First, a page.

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Single Mode Dispersion Compensating Fiber

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Dispersion Compensating Fiber




  • Dispersion-Compensating SM Fiber for Telecom Wavelengths (1500 - 1625 nm)
  • DCF38 is Specifically Designed to Compensate Corning SMF-28e+ Fiber

Features

  • Dispersion Compensating Fiber for Telecom Wavelengths (1500 - 1625 nm)
    • DCF3 is for General Telecom Dispersion Compensation (Negative Dispersion and Low Positive Dispersion Slope)
    • DCF38 is Designed to Compensate Corning SMF-28e+ Fiber
  • Outer Jacket Available upon Request
  • Shipped from Stock with No Minimum Order

Thorlabs offers dispersion compensating bare fiber for custom solutions across a broad spectral range in the telecom region. DCF3 fiber is a non-zero dispersion-shifted fiber (NZ-DSF) with negative dispersion and low positive dispersion slope that is optimal for medium distances and wide band WDM systems. Optical dispersion across the entire C-band enables effective dispersion compensation and suppresses nonlinear impairments. DCF38 has dispersion designed specifically to match and compensate Corning SMF-28e+ or Vascade L1000 fiber. Please see the Dispersion Tutorial tab for more detailed information about dispersion compensating fibers.

Compatible Connector Supplies
FC/APC Connector 30126K1
FC/PC Connector 30126D1
Stripping Tool T06S13
Cleaving Tool S90R
FC/APC Connectorization Kit CK05
FC/PC Connectorization Kit CK03

Connectorization

Dispersion compensating fibers are fully compatible with typical connectors and termination tools. Loss is slightly higher than typical SM fibers at around 1 dB. Lower losses can be achieved by splicing. Various compatible connectors and tools are summarized in the table to the right.

Splicing

Splicers and tooling designed for Ø125 µm fiber can be used with this fiber. To achieve an optimized fuse, the program should use a shorter fusion time than with conventional SM fibers. This is due to excess diffusion of the core dopants, which alters the guiding properties of the fiber in the splice region. Alteriatively, DCF3 can be used as a bridge between DCF38 and SMF-28 to reduce splice losses.

 

Dispersion in Optical Fiber

Chromatic dispersion is a property of optical fiber where different wavelengths of light propogate at different velocities. Chromatic dispersion is a function of wavelength, and is the sum of two components: material and waveguide dispersion. Material dispersion arises from the change in a material's refractive index with wavelength, which changes the propogation velocity of light as a function of wavelength.

Waveguide dispersion is a separate effect, arising from the geometry of the fiber optic waveguide. Waveguide properties are a function of wavelength; consequently, changing the wavelength affects how light is guided in a single-mode fiber. For example, decreasing the wavelength will increase the relative waveguide dimensions, causing a change in the distribution of light in the cladding and core. In general:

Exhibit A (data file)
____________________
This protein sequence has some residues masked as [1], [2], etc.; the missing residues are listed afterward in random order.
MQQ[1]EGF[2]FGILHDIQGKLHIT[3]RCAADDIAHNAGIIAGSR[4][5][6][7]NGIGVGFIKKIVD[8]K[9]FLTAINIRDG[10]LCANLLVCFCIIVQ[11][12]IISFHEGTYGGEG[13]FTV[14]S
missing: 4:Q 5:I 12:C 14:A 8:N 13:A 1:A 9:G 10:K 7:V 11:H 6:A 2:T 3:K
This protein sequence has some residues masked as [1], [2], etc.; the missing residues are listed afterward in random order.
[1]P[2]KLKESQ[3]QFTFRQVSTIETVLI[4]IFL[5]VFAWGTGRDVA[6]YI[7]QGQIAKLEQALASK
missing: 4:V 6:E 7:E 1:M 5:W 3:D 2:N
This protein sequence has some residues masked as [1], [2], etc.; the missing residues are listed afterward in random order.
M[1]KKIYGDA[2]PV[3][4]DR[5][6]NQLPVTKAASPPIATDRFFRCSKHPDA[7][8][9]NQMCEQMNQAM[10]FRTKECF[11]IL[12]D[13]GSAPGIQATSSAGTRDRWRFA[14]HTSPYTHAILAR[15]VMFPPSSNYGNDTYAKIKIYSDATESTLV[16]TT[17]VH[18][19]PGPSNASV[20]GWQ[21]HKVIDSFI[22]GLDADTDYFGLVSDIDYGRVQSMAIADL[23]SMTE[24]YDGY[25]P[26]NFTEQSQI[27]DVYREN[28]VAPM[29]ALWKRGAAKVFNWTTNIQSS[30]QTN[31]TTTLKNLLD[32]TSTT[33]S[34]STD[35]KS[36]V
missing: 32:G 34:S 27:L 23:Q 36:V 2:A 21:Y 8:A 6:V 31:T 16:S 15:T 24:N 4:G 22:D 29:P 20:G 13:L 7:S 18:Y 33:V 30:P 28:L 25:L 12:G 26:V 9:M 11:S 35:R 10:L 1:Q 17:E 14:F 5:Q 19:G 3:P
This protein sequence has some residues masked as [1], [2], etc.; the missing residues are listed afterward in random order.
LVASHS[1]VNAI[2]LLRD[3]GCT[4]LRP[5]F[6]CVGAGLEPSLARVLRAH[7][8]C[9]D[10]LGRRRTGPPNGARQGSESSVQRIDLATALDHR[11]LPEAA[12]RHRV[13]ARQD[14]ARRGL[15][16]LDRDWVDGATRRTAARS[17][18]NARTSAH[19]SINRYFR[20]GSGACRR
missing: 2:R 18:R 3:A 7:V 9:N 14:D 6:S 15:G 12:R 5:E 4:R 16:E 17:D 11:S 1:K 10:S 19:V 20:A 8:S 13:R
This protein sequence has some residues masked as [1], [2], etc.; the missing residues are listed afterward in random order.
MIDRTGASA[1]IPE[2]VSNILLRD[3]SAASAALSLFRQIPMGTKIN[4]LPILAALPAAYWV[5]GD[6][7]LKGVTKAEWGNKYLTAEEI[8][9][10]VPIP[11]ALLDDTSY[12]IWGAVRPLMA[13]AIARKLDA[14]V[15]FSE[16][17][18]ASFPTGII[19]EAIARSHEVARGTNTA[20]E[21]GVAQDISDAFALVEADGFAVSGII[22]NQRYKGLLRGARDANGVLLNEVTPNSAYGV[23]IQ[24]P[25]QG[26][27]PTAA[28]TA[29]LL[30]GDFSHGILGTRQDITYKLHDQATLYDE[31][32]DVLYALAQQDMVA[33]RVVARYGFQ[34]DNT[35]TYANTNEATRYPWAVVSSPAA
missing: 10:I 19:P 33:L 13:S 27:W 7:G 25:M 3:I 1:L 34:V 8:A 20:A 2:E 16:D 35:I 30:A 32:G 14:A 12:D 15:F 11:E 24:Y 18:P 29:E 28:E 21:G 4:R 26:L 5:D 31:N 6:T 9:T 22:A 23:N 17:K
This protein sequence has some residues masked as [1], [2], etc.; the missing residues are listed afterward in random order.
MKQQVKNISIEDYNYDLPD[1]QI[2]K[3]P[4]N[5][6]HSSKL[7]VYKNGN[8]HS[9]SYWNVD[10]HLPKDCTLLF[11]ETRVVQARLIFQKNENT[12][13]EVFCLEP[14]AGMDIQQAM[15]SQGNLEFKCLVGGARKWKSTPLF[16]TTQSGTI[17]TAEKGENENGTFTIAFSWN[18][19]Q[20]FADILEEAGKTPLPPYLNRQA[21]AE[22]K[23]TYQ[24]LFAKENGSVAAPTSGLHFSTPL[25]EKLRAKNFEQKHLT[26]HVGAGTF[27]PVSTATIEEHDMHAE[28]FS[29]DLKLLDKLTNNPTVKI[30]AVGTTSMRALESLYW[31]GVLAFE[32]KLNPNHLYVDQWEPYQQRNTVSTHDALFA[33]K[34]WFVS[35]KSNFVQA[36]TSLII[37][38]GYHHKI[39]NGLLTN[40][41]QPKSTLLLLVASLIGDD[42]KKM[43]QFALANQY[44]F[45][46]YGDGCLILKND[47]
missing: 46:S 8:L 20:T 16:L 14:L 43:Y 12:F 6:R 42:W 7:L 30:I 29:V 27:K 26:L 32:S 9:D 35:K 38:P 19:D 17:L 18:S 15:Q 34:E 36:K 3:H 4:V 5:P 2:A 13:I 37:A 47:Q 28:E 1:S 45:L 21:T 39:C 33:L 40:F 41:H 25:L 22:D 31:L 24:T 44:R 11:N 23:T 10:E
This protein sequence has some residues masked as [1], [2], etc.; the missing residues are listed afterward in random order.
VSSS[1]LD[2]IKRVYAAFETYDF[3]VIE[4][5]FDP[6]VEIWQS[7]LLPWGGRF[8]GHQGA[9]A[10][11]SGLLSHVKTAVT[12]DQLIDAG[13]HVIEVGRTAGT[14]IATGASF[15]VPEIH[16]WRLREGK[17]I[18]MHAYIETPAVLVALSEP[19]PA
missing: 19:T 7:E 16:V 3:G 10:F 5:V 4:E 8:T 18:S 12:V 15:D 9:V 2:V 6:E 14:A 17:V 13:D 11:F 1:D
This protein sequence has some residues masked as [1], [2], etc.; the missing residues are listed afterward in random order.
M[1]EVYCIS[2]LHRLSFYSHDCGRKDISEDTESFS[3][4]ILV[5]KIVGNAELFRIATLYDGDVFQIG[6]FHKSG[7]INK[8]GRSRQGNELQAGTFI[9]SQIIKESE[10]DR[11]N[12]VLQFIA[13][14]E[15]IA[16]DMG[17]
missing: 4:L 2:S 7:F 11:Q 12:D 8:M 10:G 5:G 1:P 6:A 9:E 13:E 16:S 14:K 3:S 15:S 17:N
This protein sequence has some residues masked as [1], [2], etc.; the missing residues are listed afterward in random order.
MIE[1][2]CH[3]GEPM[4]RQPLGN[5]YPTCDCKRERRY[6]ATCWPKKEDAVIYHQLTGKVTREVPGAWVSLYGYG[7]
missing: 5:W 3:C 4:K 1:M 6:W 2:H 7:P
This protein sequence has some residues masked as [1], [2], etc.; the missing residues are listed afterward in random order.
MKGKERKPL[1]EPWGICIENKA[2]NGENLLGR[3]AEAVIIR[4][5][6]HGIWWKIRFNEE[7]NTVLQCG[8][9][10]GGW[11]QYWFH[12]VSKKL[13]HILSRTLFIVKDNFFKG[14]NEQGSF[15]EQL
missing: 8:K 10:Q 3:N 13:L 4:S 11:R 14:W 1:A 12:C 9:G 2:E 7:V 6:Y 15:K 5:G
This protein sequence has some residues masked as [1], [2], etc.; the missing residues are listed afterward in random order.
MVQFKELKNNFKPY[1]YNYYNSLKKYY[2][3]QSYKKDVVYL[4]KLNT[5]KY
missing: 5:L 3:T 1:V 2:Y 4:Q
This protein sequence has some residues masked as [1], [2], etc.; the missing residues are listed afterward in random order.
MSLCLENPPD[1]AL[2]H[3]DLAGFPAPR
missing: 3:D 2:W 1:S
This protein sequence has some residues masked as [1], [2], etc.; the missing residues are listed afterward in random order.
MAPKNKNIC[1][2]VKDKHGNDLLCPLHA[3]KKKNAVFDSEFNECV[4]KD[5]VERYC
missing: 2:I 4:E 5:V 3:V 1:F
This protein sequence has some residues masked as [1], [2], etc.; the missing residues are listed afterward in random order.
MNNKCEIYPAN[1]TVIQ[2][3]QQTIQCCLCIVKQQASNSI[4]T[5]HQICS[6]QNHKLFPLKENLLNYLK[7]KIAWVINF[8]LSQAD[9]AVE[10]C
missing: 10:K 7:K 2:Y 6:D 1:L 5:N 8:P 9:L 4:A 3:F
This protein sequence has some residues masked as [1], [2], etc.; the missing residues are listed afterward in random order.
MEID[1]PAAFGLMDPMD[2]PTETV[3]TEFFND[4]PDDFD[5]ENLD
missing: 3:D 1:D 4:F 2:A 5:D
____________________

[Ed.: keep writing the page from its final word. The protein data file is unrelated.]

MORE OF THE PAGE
Dispersionchromatic(λ) = Dispersionmaterial(λ) + Dispersionwaveguide(λ)

Since material and waveguide dispersion are wavelength dependent, the dispersion is a function of wavelength. The dispersion slope can be positive or negative.

Dispersion-Shifted Fiber

In standard step-index single-mode fiber, the sum of the material and waveguide dispersion is zero near 1310 nm, which is called the zero-disperion wavelength. By varying the fiber's waveguide structure, the waveguide dispersion can be shifted up or down, thus changing the zero-dispersion point. Fiber in which the zero-dispersion wavelength has been changed is called zero dispersion-shifted fiber.

An initial strategy was to alter the waveguide structure to shift the zero-dispersion point to the signal wavelength of 1550 nm, creating zero-dispersion shifted fiber (see the diagram to the right). Unfortunately, fixing the dispersion problem is not so simple. When multiple optical channels pass through the same fiber at wavelengths where dispersion is very close to zero, they suffer from a type of crosstalk called four-wave mixing. The degradation is so severe that zero dispersion-shifted fiber cannot be used for dense-WDM systems. To avoid four-wave mixing, the zero-dispersion wavelength is moved outside the transmission band. So-called nonzero dispersion-shifted fibers have a dispersion that is low, but nonzero in the 1550 nm band (typically 0.1 to 6 ps/nm*km). Although dispersion is minimized, it is still present.

Dispersion-Compensating Fiber

Since dispersion is inevitable in optical fibers, dispersion-compensating fibers, such as those sold on this page, can be incorporated into optical systems. The overall dispersion of these fibers is opposite in sign and much larger in magnitude than that of standard fiber, so they can be used to cancel out or compensate the dispersion of a standard single-mode fiber, such as a nonzero dispersion-shifted fiber. A negative dispersion slope enables effective cancellation of dispersion over a larger wavelength range, since the dispersion slope of standard fiber is usually positive. Generally, a short length of dispersion-compensating fiber is spliced into a longer length of standard fiber to compensate for dispersion.

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